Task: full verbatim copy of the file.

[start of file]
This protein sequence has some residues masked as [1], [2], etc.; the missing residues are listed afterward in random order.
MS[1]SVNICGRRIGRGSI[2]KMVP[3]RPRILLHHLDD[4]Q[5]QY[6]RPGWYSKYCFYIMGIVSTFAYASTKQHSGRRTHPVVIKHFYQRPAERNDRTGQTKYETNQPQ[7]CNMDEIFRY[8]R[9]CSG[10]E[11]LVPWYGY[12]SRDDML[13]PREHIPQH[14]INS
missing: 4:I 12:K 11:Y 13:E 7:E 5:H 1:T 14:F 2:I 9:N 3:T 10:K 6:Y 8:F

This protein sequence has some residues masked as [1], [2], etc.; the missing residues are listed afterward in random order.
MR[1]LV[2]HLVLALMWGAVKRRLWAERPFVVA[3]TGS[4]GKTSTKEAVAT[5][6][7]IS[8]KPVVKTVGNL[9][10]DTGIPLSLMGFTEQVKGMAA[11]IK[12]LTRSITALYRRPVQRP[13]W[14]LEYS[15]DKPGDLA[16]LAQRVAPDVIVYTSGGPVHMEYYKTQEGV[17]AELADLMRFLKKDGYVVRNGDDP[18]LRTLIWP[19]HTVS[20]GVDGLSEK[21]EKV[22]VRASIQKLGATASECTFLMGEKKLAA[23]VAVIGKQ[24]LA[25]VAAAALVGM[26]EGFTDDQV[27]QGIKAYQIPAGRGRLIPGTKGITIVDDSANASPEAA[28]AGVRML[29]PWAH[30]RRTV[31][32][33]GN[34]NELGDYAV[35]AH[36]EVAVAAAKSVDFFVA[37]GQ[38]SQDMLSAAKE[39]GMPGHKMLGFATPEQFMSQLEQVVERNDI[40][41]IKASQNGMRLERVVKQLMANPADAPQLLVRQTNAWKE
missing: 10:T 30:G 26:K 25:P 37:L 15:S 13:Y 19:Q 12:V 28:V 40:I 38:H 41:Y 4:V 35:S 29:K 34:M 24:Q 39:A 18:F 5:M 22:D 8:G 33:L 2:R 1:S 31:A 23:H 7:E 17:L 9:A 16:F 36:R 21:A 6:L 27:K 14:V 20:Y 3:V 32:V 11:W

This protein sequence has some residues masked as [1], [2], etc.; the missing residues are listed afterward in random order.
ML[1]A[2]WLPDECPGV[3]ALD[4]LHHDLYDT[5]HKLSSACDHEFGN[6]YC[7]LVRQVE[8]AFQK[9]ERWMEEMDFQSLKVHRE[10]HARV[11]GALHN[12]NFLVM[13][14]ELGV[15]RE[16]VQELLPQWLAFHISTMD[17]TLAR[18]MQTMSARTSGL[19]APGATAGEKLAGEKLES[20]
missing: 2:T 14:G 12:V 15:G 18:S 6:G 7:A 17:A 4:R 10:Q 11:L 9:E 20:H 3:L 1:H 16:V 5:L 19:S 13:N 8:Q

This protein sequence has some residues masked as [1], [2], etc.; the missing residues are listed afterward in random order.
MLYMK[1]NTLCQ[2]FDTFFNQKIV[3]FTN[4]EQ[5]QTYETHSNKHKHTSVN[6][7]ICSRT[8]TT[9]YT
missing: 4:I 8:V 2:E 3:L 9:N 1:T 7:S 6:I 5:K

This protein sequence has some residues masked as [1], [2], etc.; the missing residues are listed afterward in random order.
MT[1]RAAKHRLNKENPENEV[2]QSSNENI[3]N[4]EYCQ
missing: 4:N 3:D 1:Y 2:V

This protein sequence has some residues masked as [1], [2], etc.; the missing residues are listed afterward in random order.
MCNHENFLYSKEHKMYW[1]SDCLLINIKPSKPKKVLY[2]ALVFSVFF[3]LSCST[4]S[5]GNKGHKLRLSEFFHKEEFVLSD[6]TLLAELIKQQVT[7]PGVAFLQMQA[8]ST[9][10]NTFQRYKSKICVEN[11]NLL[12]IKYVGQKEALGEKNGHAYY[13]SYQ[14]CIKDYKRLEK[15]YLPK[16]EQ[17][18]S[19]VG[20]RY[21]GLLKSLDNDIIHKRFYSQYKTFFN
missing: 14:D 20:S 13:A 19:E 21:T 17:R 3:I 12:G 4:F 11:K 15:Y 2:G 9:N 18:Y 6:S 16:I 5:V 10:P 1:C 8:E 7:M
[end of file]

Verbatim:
This protein sequence has some residues masked as [1], [2], etc.; the missing residues are listed afterward in random order.
MS[1]SVNICGRRIGRGSI[2]KMVP[3]RPRILLHHLDD[4]Q[5]QY[6]RPGWYSKYCFYIMGIVSTFAYASTKQHSGRRTHPVVIKHFYQRPAERNDRTGQTKYETNQPQ[7]CNMDEIFRY[8]R[9]CSG[10]E[11]LVPWYGY[12]SRDDML[13]PREHIPQH[14]INS
missing: 4:I 12:K 11:Y 13:E 7:E 5:H 1:T 14:F 2:I 9:N 3:T 10:K 6:Y 8:F

This protein sequence has some residues masked as [1], [2], etc.; the missing residues are listed afterward in random order.
MR[1]LV[2]HLVLALMWGAVKRRLWAERPFVVA[3]TGS[4]GKTSTKEAVAT[5][6][7]IS[8]KPVVKTVGNL[9][10]DTGIPLSLMGFTEQVKGMAA[11]IK[12]LTRSITALYRRPVQRP[13]W[14]LEYS[15]DKPGDLA[16]LAQRVAPDVIVYTSGGPVHMEYYKTQEGV[17]AELADLMRFLKKDGYVVRNGDDP[18]LRTLIWP[19]HTVS[20]GVDGLSEK[21]EKV[22]VRASIQKLGATASECTFLMGEKKLAA[23]VAVIGKQ[24]LA[25]VAAAALVGM[26]EGFTDDQV[27]QGIKAYQIPAGRGRLIPGTKGITIVDDSANASPEAA[28]AGVRML[29]PWAH[30]RRTV[31][32][33]GN[34]NELGDYAV[35]AH[36]EVAVAAAKSVDFFVA[37]GQ[38]SQDMLSAAKE[39]GMPGHKMLGFATPEQFMSQLEQVVERNDI[40][41]IKASQNGMRLERVVKQLMANPADAPQLLVRQTNAWKE
missing: 10:T 30:G 26:K 25:P 37:L 15:S 13:Y 19:Q 12:V 28:V 40:I 38:H 41:Y 4:V 35:S 29:K 34:M 24:Q 39:A 18:F 5:M 22:D 8:G 33:L 2:R 1:S 31:A 23:H 7:E 17:L 9:A 16:F 36:R 21:A 6:L 27:K 14:V 20:Y 3:V 32:V 11:W

This protein sequence has some residues masked as [1], [2], etc.; the missing residues are listed afterward in random order.
ML[1]A[2]WLPDECPGV[3]ALD[4]LHHDLYDT[5]HKLSSACDHEFGN[6]YC[7]LVRQVE[8]AFQK[9]ERWMEEMDFQSLKVHRE[10]HARV[11]GALHN[12]NFLVM[13][14]ELGV[15]RE[16]VQELLPQWLAFHISTMD[17]TLAR[18]MQTMSARTSGL[19]APGATAGEKLAGEKLES[20]
missing: 2:T 14:G 12:V 15:G 18:S 6:G 7:A 17:A 4:R 10:Q 11:L 9:E 20:H 3:L 1:H 16:V 5:L 19:S 13:N 8:Q

This protein sequence has some residues masked as [1], [2], etc.; the missing residues are listed afterward in random order.
MLYMK[1]NTLCQ[2]FDTFFNQKIV[3]FTN[4]EQ[5]QTYETHSNKHKHTSVN[6][7]ICSRT[8]TT[9]YT
missing: 4:I 8:V 2:E 3:L 9:N 1:T 7:S 6:I 5:K

This protein sequence has some residues masked as [1], [2], etc.; the missing residues are listed afterward in random order.
MT[1]RAAKHRLNKENPENEV[2]QSSNENI[3]N[4]EYCQ
missing: 4:N 3:D 1:Y 2:V

This protein sequence has some residues masked as [1], [2], etc.; the missing residues are listed afterward in random order.
MCNHENFLYSKEHKMYW[1]SDCLLINIKPSKPKKVLY[2]ALVFSVFF[3]LSCST[4]S[5]GNKGHKLRLSEFFHKEEFVLSD[6]TLLAELIKQQVT[7]PGVAFLQMQA[8]ST[9][10]NTFQRYKSKICVEN[11]NLL[12]IKYVGQKEALGEKNGHAYY[13]SYQ[14]CIKDYKRLEK[15]YLPK[16]EQ[17][18]S[19]VG[20]RY[21]GLLKSLDNDIIHKRFYSQYKTFFN
missing: 14:D 20:S 13:A 19:E 21:T 17:R 3:I 12:G 4:F 11:K 15:Y 2:G 9:N 18:Y 6:S 16:I 5:V 10:P 1:C 8:E 7:M